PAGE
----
Venus, Cupid, Folly and Time
|Venus, Cupid, Folly and Time|
|Medium||Oil on wood|
|Dimensions||146.1 cm × 116.2 cm (57.5 in × 45.7 in)|
|Location||National Gallery, London|
Venus, Cupid, Folly and Time (also called An Allegory of Venus and Cupid and A Triumph of Venus) is an allegorical painting of about 1545 by the Florentine painter Agnolo Bronzino. It is now in the National Gallery, London. Scholars do not know for certain what the painting depicts.
The painting has come to be known as Venus, Cupid, Folly and Time, and it is generally agreed that these are the principal figures (with "Folly" representing this or the personification of a similar concept). Cupid and Venus kiss in the foreground, while the putto Folly prepares to shower them with rose petals. The bald Time, at the top, looks on and holds a cloth. The meaning of the other three figures and the interactions between them all is much less certain. The painting displays the ambivalence, eroticism, and obscure imagery that are characteristic of the Mannerist period, and of Bronzino's master Pontormo.
The painting may have been commissioned by Cosimo I de' Medici, Grand Duke of Tuscany or by Francesco Salviati, to be presented by him as a gift to Francis I of France. Vasari wrote that a Bronzino painting, probably this one, was sent to King Francis, though he does not specify by whom: "He made a picture of singular beauty, which was sent to King Francis in France; in which was a nude Venus with Cupid kissing her, and on one side Pleasure and Play with other Loves; and on the other, Fraud, Jealousy, and other passions of love" (so not mentioning Time).
The erotic imagery would have appealed to the tastes prevalent in both the Medici and French courts at this time. The attention to texture and wealth is also consistent with Bronzino's aristocratic patronage. The painting was brought by Napoleon from Paris to Vienna, where in 1813, Johann Keglević gained possession of the painting from Franz Wenzel, Graf von Kaunitz-Rietberg. Since 1860 it has been in London.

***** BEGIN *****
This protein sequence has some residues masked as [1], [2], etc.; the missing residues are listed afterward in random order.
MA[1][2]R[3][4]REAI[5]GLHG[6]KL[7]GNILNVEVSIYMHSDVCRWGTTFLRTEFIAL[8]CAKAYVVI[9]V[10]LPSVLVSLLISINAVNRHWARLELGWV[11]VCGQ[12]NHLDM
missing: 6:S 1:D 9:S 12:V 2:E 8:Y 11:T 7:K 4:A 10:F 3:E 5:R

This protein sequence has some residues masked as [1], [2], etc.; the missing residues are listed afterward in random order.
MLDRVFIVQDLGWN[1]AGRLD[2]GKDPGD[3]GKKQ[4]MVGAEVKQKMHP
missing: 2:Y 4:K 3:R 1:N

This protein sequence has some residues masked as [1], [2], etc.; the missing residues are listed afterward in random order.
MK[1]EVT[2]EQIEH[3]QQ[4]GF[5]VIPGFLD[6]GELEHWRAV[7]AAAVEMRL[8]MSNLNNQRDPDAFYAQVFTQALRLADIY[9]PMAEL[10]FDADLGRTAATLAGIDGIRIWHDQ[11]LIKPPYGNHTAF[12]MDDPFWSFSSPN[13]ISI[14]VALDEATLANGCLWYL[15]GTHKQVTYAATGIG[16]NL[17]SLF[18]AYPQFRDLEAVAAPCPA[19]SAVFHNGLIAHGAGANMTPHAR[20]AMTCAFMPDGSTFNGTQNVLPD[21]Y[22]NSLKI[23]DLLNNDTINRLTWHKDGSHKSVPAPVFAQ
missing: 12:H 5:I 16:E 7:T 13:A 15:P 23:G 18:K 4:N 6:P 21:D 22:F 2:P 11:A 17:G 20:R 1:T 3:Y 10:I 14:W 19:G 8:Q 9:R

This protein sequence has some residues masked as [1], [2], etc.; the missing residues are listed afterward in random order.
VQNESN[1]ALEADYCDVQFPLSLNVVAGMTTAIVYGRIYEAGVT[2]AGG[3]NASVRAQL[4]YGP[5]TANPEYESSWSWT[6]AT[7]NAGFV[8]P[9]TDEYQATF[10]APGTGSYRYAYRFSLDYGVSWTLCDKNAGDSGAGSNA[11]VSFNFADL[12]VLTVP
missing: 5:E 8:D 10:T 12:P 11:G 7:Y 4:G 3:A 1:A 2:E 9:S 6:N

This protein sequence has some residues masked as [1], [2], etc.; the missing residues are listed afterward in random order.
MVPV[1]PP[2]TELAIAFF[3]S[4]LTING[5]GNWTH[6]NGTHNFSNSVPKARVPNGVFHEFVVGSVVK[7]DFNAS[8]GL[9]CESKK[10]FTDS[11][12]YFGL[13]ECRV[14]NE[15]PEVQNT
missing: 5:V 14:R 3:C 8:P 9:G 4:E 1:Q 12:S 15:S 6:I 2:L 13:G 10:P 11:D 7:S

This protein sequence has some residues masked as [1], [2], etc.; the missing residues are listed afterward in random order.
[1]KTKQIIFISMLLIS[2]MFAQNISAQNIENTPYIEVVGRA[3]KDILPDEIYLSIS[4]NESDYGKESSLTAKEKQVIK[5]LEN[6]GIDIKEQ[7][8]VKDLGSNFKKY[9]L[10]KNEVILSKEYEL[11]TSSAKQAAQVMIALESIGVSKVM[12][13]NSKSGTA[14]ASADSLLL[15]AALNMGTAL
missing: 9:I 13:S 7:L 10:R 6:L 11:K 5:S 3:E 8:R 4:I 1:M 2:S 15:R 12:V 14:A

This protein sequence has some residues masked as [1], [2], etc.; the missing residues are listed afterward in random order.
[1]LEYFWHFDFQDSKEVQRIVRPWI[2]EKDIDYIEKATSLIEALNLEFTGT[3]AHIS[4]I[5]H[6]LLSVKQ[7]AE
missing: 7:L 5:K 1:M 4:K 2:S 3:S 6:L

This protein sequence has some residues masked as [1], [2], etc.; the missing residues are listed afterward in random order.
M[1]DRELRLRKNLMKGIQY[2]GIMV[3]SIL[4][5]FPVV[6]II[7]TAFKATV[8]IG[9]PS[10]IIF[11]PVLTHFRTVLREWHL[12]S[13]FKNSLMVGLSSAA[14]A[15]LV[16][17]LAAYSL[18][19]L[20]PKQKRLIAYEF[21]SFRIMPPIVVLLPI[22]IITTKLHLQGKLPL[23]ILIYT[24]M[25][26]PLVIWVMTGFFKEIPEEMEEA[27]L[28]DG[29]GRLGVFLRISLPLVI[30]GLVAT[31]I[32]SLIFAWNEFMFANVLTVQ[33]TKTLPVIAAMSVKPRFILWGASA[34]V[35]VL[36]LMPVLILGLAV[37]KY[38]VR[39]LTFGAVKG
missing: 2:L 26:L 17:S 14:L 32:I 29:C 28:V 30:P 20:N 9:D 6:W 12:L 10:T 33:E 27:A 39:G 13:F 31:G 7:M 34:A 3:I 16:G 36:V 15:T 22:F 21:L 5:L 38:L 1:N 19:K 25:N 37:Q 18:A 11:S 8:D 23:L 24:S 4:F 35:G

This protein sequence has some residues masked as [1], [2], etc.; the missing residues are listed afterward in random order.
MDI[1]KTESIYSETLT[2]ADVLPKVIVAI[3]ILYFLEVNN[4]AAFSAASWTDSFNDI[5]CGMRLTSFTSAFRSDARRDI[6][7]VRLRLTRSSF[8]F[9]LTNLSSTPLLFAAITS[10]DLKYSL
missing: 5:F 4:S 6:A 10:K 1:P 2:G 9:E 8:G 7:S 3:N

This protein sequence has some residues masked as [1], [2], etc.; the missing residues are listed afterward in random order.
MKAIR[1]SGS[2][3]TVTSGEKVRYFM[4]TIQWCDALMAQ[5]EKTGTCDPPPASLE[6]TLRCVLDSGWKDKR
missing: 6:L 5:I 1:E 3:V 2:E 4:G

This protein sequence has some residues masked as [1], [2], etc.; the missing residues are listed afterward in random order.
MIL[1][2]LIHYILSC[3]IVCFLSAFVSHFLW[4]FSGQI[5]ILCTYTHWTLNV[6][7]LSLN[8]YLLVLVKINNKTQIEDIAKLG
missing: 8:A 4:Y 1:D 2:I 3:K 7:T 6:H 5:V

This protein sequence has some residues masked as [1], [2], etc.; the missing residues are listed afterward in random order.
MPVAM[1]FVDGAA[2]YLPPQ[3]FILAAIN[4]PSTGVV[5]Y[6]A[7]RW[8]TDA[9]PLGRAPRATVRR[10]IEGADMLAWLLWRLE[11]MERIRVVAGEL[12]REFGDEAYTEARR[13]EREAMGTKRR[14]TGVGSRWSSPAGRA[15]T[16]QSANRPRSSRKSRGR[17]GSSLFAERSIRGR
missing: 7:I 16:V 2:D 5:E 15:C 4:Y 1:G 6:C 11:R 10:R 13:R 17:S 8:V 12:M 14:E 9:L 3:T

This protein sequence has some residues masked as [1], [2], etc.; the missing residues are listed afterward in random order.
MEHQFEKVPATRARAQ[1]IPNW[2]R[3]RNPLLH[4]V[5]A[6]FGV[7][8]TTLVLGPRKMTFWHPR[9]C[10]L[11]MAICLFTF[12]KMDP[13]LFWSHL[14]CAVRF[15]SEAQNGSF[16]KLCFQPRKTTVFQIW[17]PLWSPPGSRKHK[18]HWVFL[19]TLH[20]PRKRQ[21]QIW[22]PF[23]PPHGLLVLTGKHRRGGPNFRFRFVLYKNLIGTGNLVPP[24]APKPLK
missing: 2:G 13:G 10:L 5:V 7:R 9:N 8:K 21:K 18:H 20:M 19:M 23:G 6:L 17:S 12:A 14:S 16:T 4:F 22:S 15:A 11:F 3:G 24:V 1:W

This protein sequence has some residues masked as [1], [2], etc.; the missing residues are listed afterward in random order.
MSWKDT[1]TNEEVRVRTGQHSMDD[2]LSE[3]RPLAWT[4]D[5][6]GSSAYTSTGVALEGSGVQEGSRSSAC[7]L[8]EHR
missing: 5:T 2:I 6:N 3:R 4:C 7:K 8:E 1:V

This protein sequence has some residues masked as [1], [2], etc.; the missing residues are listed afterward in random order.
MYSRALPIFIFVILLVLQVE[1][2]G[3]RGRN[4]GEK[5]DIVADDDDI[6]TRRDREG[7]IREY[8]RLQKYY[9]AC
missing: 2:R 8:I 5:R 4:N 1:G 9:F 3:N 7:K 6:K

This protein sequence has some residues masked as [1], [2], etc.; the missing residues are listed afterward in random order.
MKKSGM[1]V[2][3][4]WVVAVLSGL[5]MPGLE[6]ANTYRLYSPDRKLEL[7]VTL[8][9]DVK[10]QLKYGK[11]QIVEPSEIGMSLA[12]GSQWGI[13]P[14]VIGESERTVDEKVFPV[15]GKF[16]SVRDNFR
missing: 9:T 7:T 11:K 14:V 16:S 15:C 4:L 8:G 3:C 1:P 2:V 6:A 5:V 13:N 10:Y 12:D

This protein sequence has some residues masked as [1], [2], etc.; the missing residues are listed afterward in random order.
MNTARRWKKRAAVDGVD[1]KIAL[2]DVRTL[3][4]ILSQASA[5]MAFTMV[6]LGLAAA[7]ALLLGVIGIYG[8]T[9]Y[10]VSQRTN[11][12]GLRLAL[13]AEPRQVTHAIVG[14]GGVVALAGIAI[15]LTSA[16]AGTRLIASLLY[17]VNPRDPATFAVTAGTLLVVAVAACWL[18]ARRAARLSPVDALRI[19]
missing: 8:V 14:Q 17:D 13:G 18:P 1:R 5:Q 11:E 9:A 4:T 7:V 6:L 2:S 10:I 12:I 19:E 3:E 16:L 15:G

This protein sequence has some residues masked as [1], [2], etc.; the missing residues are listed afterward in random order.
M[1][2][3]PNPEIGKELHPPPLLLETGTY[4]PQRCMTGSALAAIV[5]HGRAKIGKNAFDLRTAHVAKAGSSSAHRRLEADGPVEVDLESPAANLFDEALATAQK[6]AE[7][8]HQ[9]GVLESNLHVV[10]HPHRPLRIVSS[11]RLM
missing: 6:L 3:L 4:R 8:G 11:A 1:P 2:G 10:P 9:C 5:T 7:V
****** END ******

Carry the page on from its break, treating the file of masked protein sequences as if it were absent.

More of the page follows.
The figure of Venus can be likened to a precious object (such as a marble statue) in a luxurious setting, desirable because of her unavailability. In this large, unusually cold composition, which is deliberately constructed on a counterpoint of opposing movements, the finest work is in the treatment of the faces. Bronzino, known above all as a portrait painter, painted several carefully drawn portraits of the Medici family.
Crowded into the claustrophobic foreground of the painting are several figures whose identities have been the subject of extensive scholarly debate. At times it has also been called A Triumph of Venus. Its meaning, however, remains elusive. Cupid, along with his mother (Venus) and the nude putto, to the right, are all posed in a typical Mannerist figura serpentinata form.
The two central figures are recognisable as Venus and Cupid. For example, she holds the golden apple she won in the Judgement of Paris, while he sports the characteristic wings and quiver. Both figures are nude, illuminated in a radiant white light. Cupid fondles his mother's bare breast and kisses her lips. The putto to the right of Cupid and Venus, preparing to shower them with rose petals, is often identified as Folly. On closer inspection his right foot can be seen pierced by large rose thorn pieces—an event that has no bearing on his expression, which seems engrossed in the pleasure of the moment.